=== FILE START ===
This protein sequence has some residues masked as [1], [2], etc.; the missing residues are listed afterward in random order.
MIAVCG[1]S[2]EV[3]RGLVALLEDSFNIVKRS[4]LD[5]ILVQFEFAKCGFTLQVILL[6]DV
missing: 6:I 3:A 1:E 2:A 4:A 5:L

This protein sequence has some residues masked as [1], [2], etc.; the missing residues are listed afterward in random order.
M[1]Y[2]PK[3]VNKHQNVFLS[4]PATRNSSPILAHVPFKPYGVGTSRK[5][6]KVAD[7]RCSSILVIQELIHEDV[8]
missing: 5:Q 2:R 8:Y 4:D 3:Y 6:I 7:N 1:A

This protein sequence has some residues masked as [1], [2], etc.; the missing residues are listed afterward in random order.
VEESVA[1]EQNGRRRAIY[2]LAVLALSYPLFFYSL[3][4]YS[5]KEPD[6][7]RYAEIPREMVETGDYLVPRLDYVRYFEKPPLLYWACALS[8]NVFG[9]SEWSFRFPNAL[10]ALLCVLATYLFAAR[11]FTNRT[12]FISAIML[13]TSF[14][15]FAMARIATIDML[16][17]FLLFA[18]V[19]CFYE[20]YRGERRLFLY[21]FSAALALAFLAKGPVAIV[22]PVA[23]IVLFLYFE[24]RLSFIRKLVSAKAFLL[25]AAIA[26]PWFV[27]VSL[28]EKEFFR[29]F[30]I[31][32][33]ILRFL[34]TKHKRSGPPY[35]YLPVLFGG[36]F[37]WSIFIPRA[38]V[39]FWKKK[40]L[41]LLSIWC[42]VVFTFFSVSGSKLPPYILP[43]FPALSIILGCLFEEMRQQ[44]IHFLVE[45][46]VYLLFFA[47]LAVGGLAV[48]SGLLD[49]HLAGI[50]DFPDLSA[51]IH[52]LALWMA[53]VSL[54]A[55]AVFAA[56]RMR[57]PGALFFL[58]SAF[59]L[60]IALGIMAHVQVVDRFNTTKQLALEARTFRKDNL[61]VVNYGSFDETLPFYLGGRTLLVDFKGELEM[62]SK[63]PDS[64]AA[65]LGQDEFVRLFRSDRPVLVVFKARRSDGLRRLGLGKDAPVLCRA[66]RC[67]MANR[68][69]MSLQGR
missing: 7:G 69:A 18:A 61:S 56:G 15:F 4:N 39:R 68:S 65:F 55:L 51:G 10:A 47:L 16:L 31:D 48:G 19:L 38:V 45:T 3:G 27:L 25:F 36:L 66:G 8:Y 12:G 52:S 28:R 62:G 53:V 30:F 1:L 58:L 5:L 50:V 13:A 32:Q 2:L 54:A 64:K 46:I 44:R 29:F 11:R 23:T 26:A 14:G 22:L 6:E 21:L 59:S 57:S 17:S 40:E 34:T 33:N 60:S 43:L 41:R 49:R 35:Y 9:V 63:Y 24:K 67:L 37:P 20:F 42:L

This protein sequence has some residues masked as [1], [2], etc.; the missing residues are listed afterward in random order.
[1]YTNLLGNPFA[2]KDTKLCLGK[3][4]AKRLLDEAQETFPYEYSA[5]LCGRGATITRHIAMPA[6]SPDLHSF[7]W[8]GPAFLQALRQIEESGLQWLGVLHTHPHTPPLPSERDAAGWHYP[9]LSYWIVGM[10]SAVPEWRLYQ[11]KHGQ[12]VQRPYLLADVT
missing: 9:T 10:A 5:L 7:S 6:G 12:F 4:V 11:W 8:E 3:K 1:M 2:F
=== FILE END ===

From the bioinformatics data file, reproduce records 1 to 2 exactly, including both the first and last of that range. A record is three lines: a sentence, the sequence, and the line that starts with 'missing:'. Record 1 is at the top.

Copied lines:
This protein sequence has some residues masked as [1], [2], etc.; the missing residues are listed afterward in random order.
MIAVCG[1]S[2]EV[3]RGLVALLEDSFNIVKRS[4]LD[5]ILVQFEFAKCGFTLQVILL[6]DV
missing: 6:I 3:A 1:E 2:A 4:A 5:L

This protein sequence has some residues masked as [1], [2], etc.; the missing residues are listed afterward in random order.
M[1]Y[2]PK[3]VNKHQNVFLS[4]PATRNSSPILAHVPFKPYGVGTSRK[5][6]KVAD[7]RCSSILVIQELIHEDV[8]
missing: 5:Q 2:R 8:Y 4:D 3:Y 6:I 7:N 1:A